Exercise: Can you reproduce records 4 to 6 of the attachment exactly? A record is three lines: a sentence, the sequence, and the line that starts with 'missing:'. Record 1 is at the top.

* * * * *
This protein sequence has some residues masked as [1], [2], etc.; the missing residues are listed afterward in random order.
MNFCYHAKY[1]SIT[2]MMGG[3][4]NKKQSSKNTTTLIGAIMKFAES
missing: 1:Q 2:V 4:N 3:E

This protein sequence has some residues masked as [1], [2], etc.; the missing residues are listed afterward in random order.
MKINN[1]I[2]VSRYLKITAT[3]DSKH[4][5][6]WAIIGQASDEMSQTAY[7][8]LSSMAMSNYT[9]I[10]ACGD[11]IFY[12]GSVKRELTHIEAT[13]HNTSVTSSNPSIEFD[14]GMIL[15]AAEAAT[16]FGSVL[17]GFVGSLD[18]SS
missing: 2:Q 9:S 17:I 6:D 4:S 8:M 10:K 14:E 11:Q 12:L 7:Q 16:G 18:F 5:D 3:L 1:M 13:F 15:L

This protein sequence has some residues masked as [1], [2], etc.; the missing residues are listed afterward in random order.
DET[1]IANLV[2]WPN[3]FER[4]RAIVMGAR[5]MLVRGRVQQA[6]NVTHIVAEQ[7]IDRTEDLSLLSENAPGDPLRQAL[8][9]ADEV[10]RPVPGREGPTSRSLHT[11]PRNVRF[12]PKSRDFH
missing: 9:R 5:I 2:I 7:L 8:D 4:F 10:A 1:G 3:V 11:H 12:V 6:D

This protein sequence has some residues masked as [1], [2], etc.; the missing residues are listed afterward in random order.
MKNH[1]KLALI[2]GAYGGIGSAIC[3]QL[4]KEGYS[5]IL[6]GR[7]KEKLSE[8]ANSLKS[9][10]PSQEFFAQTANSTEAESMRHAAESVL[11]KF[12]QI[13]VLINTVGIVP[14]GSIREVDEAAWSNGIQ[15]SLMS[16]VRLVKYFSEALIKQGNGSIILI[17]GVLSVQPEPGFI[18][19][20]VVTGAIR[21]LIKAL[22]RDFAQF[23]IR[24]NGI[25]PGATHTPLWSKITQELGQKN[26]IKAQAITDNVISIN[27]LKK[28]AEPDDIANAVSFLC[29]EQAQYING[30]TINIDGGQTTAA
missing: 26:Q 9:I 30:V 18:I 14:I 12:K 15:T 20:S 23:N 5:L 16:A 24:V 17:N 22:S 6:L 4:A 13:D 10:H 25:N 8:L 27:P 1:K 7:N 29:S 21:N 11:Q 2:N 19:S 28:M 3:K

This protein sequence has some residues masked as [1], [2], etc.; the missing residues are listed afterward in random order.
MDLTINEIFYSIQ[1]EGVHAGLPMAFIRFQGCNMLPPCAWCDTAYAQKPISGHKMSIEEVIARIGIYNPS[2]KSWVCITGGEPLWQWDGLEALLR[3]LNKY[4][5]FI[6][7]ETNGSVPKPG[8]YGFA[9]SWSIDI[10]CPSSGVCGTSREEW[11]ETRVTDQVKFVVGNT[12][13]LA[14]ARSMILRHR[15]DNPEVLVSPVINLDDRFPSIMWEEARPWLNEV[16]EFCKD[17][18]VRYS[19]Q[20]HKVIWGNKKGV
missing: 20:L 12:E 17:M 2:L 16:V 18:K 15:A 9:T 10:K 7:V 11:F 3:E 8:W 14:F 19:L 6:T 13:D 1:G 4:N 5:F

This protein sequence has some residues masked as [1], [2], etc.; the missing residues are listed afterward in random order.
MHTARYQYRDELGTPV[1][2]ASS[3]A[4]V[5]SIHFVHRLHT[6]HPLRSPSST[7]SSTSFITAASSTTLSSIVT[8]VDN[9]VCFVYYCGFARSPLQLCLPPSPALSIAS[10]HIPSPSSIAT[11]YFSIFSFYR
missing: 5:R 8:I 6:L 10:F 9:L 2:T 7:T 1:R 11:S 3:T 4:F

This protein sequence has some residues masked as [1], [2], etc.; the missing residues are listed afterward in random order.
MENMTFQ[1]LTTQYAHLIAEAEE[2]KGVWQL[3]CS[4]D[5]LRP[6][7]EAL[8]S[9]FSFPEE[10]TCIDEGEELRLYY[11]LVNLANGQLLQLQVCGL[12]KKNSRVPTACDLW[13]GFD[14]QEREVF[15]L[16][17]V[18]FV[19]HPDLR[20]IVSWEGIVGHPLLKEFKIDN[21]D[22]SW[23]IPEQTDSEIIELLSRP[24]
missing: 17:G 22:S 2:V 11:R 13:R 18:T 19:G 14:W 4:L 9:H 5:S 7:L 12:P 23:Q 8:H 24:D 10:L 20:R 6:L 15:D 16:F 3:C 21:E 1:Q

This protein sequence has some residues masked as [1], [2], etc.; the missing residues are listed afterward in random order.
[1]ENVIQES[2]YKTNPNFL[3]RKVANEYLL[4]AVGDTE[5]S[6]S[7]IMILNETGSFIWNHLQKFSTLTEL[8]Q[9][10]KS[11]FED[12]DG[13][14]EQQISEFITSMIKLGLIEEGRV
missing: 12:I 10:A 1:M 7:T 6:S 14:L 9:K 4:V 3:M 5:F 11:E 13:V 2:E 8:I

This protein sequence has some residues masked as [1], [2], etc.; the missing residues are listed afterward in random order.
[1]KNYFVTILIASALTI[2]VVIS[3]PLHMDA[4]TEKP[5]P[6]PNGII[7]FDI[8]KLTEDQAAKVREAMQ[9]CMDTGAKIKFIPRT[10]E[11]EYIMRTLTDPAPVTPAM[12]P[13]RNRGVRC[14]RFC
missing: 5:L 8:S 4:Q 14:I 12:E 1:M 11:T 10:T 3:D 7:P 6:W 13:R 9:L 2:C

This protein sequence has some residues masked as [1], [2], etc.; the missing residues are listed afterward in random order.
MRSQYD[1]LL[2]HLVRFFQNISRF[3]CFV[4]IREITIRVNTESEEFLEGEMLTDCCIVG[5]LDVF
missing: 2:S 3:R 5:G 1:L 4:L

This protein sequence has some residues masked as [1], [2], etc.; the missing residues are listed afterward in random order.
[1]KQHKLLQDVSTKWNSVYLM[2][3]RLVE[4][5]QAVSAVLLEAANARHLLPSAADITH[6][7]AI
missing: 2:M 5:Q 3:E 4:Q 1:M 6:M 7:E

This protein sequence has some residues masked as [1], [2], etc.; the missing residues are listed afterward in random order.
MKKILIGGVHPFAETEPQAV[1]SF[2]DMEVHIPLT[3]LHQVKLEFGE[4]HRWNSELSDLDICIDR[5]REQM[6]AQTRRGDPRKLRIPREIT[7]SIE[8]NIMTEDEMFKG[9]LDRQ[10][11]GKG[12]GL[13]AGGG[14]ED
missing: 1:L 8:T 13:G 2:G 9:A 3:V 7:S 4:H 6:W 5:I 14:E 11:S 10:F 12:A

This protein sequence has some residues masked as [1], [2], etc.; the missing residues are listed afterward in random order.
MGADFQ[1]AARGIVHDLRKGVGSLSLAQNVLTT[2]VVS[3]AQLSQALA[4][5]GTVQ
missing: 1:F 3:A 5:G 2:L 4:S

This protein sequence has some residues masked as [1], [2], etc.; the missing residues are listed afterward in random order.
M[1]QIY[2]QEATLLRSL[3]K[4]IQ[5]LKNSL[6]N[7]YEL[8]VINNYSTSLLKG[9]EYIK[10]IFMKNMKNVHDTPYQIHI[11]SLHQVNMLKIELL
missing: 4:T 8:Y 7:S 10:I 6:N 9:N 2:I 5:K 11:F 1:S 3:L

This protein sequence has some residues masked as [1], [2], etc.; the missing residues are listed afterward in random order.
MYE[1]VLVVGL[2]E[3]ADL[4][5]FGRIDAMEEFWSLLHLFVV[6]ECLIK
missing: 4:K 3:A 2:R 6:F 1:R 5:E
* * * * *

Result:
This protein sequence has some residues masked as [1], [2], etc.; the missing residues are listed afterward in random order.
MKNH[1]KLALI[2]GAYGGIGSAIC[3]QL[4]KEGYS[5]IL[6]GR[7]KEKLSE[8]ANSLKS[9][10]PSQEFFAQTANSTEAESMRHAAESVL[11]KF[12]QI[13]VLINTVGIVP[14]GSIREVDEAAWSNGIQ[15]SLMS[16]VRLVKYFSEALIKQGNGSIILI[17]GVLSVQPEPGFI[18][19][20]VVTGAIR[21]LIKAL[22]RDFAQF[23]IR[24]NGI[25]PGATHTPLWSKITQELGQKN[26]IKAQAITDNVISIN[27]LKK[28]AEPDDIANAVSFLC[29]EQAQYING[30]TINIDGGQTTAA
missing: 26:Q 9:I 30:V 18:I 14:I 12:K 15:T 20:S 23:N 5:L 16:A 24:V 17:N 22:S 6:L 4:A 13:D 10:H 25:N 8:L 27:P 1:K 7:N 29:S 21:N 11:Q 2:N 19:S 28:M 3:K

This protein sequence has some residues masked as [1], [2], etc.; the missing residues are listed afterward in random order.
MDLTINEIFYSIQ[1]EGVHAGLPMAFIRFQGCNMLPPCAWCDTAYAQKPISGHKMSIEEVIARIGIYNPS[2]KSWVCITGGEPLWQWDGLEALLR[3]LNKY[4][5]FI[6][7]ETNGSVPKPG[8]YGFA[9]SWSIDI[10]CPSSGVCGTSREEW[11]ETRVTDQVKFVVGNT[12][13]LA[14]ARSMILRHR[15]DNPEVLVSPVINLDDRFPSIMWEEARPWLNEV[16]EFCKD[17][18]VRYS[19]Q[20]HKVIWGNKKGV
missing: 20:L 12:E 17:M 2:L 16:V 18:K 15:A 9:T 10:K 7:V 11:F 3:E 8:W 14:F 19:L 6:T 13:D 1:G 4:N 5:F

This protein sequence has some residues masked as [1], [2], etc.; the missing residues are listed afterward in random order.
MHTARYQYRDELGTPV[1][2]ASS[3]A[4]V[5]SIHFVHRLHT[6]HPLRSPSST[7]SSTSFITAASSTTLSSIVT[8]VDN[9]VCFVYYCGFARSPLQLCLPPSPALSIAS[10]HIPSPSSIAT[11]YFSIFSFYR
missing: 5:R 8:I 6:L 10:F 9:L 2:T 7:T 1:R 11:S 3:T 4:F